Tuesday, 25 July 2017

Walking Ramsgate Meridian Line, working up to summarising the Manston consultation and the relationship between Marie Antoinette's Petit Théâtre de la Reine and Ramsgate’s Royal Victoria Pavilion.

That sort of a day today, it started with a fairly long chat with a chap who is working on the decoration of the newly restored Royal Victoria Pavilion which was ostensibly based on the Little Theatre of Versailles which was built for Marie Antoinette.

Thinking about what Ramsgate was like in 1904 and why a new building would be built in that style, the type of person a Ramsgate tourist would have been made up most of my morning.





There are very few pictures of the inside of the pavilion around the time it first opened, but here are the ones I have on file.

The Manston consultation having passed it’s deadline I had aimed to do a summary of how it went but I am having difficulty finding any responses from any individual or group supporting the application, so any help on that front would be appreciated. 

As part of the Ramsgate Festival http://ramsgatefestival.org/ the Ramsgate meridian has been painted on the ground. This is a complex thing to do with time, navigation and Ramsgate Clock House.














Back in the 1700s one of the cutting edges of science and technology was working out where you are which as a fair amount to do with what the time is and those imaginary lines that go from the north pole to the south pole called meridians.

As late as the 1960s when I was a sort of mechanic there was a brass plate set in the ground outside The Clock House with the Ramsgate Meridian on it.

Inside the clock house there was also a curved brass track set in the upstairs floor which had a relationship with a hole in the wall and some piece of lost apparatus that somehow ran along the brass track and was positioned so light from heavenly bodies fell on it.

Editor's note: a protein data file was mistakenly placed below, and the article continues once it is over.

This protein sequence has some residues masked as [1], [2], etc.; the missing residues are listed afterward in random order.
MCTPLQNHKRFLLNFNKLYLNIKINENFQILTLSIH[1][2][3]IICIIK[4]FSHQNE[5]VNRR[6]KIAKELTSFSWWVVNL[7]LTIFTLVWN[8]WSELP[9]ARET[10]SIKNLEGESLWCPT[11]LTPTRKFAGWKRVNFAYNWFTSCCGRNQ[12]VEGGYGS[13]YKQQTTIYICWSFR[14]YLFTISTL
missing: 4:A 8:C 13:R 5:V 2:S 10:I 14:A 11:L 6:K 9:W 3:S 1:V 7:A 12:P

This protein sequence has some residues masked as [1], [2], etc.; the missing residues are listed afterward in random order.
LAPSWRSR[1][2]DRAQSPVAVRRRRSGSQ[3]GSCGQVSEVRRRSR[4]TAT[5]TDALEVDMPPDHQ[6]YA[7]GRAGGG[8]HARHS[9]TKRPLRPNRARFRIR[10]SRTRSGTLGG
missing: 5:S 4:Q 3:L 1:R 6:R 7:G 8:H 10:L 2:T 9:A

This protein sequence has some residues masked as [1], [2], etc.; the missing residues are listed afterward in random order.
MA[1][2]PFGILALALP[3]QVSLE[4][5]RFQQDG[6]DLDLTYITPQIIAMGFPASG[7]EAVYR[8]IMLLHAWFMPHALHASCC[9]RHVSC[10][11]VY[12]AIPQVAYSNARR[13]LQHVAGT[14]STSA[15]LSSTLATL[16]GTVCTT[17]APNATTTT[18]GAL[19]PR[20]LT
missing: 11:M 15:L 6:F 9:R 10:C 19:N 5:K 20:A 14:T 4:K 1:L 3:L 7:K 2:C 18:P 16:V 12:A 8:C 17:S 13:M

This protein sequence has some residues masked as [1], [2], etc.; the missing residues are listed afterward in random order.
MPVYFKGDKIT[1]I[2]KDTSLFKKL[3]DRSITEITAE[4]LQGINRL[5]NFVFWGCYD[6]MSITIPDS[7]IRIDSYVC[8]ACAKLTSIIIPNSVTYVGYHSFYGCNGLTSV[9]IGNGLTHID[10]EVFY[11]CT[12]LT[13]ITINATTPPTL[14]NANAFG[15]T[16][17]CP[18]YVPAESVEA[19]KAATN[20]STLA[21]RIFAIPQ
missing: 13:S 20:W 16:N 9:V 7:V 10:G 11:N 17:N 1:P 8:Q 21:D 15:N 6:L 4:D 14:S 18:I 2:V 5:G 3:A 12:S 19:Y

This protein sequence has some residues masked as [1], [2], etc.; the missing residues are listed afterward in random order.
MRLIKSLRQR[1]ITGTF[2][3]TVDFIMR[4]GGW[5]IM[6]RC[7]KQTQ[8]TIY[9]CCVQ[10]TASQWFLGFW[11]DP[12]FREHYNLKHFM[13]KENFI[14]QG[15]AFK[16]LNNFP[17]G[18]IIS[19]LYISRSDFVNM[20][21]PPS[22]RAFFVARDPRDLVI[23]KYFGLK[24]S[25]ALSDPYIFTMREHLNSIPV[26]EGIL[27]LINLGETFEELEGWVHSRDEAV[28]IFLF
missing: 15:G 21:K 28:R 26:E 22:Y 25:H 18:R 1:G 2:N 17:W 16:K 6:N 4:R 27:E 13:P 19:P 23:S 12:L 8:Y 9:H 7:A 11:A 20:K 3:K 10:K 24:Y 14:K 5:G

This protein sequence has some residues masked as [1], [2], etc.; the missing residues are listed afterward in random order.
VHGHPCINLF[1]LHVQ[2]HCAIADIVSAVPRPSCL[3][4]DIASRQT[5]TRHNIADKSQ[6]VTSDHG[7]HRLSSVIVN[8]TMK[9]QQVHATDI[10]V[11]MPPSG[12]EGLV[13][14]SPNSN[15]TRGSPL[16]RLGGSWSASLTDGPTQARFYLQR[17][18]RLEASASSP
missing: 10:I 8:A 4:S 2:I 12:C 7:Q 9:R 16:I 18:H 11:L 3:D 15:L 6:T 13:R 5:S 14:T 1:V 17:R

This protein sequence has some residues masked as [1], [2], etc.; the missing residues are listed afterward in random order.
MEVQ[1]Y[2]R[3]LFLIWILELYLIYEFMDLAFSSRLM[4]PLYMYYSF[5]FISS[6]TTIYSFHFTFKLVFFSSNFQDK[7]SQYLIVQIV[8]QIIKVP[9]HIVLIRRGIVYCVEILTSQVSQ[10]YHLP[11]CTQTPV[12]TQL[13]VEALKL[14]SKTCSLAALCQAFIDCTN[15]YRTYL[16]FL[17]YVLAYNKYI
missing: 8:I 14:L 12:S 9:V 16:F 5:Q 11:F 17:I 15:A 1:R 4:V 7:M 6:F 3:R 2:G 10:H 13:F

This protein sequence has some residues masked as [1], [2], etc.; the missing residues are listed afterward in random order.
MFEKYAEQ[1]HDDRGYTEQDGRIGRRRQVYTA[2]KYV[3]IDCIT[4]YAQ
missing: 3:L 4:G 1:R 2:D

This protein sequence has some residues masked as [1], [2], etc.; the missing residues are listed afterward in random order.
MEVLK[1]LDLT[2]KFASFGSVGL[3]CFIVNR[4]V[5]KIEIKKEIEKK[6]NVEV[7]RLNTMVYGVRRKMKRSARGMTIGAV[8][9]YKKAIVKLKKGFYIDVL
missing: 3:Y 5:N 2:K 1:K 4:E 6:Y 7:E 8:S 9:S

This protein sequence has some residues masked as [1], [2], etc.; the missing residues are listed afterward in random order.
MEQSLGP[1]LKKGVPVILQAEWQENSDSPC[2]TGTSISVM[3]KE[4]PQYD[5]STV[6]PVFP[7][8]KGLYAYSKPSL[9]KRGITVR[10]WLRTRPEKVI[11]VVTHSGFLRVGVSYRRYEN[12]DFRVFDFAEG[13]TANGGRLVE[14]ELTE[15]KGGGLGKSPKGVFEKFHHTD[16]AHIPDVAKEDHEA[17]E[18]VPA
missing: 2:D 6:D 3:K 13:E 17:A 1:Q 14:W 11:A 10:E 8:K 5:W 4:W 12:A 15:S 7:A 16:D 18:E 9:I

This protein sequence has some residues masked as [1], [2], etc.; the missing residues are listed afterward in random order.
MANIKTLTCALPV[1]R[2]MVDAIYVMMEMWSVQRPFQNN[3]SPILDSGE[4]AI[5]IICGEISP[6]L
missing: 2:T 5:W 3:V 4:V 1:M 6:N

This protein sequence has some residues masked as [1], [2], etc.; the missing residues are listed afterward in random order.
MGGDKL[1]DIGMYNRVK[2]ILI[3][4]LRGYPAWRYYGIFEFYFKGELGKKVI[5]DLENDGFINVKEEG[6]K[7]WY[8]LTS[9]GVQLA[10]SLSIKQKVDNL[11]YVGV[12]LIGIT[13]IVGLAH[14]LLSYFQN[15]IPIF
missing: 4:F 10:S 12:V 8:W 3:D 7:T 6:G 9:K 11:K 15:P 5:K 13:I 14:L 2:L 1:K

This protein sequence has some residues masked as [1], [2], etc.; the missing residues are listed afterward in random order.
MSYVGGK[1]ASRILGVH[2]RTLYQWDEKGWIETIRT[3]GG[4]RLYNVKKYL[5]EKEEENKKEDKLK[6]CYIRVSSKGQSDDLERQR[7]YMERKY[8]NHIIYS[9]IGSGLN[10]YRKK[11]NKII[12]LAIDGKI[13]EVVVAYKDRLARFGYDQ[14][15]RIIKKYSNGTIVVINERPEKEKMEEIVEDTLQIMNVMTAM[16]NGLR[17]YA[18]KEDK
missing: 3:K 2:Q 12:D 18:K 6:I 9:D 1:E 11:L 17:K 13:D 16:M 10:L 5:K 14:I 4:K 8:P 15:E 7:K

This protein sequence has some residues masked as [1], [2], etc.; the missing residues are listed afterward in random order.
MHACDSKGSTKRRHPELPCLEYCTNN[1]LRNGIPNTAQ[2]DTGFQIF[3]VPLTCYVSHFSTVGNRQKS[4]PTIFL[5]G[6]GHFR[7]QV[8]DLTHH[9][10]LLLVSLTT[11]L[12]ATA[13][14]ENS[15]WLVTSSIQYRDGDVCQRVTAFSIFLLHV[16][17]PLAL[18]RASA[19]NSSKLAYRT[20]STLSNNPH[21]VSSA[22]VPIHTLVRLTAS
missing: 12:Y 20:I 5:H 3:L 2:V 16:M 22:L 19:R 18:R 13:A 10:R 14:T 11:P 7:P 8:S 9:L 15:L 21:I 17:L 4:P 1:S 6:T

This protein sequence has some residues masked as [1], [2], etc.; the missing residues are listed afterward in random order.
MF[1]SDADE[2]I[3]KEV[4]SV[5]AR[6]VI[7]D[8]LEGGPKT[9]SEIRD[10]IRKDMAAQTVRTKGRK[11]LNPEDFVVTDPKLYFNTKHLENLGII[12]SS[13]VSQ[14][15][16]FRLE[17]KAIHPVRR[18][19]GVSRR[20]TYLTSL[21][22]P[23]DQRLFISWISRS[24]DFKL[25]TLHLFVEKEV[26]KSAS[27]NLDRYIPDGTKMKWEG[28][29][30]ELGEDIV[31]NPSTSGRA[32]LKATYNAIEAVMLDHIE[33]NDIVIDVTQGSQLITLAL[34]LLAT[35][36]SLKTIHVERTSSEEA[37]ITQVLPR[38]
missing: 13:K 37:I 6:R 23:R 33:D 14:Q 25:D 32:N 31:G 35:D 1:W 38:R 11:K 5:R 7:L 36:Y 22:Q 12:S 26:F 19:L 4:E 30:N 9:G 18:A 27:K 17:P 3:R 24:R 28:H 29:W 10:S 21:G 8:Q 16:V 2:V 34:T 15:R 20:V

The mystery surrounding the business with light, apparatus and now lost or stolen brass parts is something like that surrounding Stonehenge, different people have different stories and sometimes the brass plated are confused. 

Of course when it comes to science involving light as a mechanic of sorts, the options are ignorance, insanity or dishonesty.

Finally a caption for one of my Canterbury photos


Jane didn’t expect such spectacular results when she used the tinder box after eating a bag of Werther's original sugar free  

Finally this is the link to the books that went out in my bookshop today

4 comments:

  1. Just had this comment by email

    Good evening Michael

    Saw your post about the meridian line.

    Unfortunately I can't comment on the blog as I don't have any of the forms of online identity that seem to be needed.

    I am surprised to hear of your recollections of an exterior brass plate marking the meridian. My predecessor at the museum, Robert Matkin, was something of an expert on the building and neither he, nor harbourmasters Captains Sey, Finn or Grieve (the latter an expert on navigation) were aware of it. I don't suppose you have a photo of it?

    The interior meridian line was not curved - just a straight line with a groove to take a sliding gnomon and marked to take readings at set times of year thus calculate an average (mean) time of solar noon at Ramsgate. Near the south window in June, near the north wall in winter.

    It was me who researched the surviving records of the meridian at Kew. Did you know that, in what is now the back yard of the Custom House/Queens Head, there was a 'repeater station' where the assistant harbour master could also take rudimentary readings with a simple sundial?

    Fascinated by the artistic recognition of the experiment and wish I was in Ramsgate to take part.

    Regards

    Michael

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  2. I don't think the meridian line was Brass I think it was a more expensive metal which like a lot of things around Ramsgate at that time disappeared taken by a corrupt council sold and kept.

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  3. Hi Michael,
    Been in Southern Italy recently and there were a couple of these set in floors of Neapolitan Palaces. The small hole in the wall targeted sunlight at midday to a point on the line indicating the time of year. A photo of one in the now Archaeological Museum is included in a blog by Jodrell Bank's Tim O'Brien - http://proftimobrien.com/tag/naples/.
    Neil

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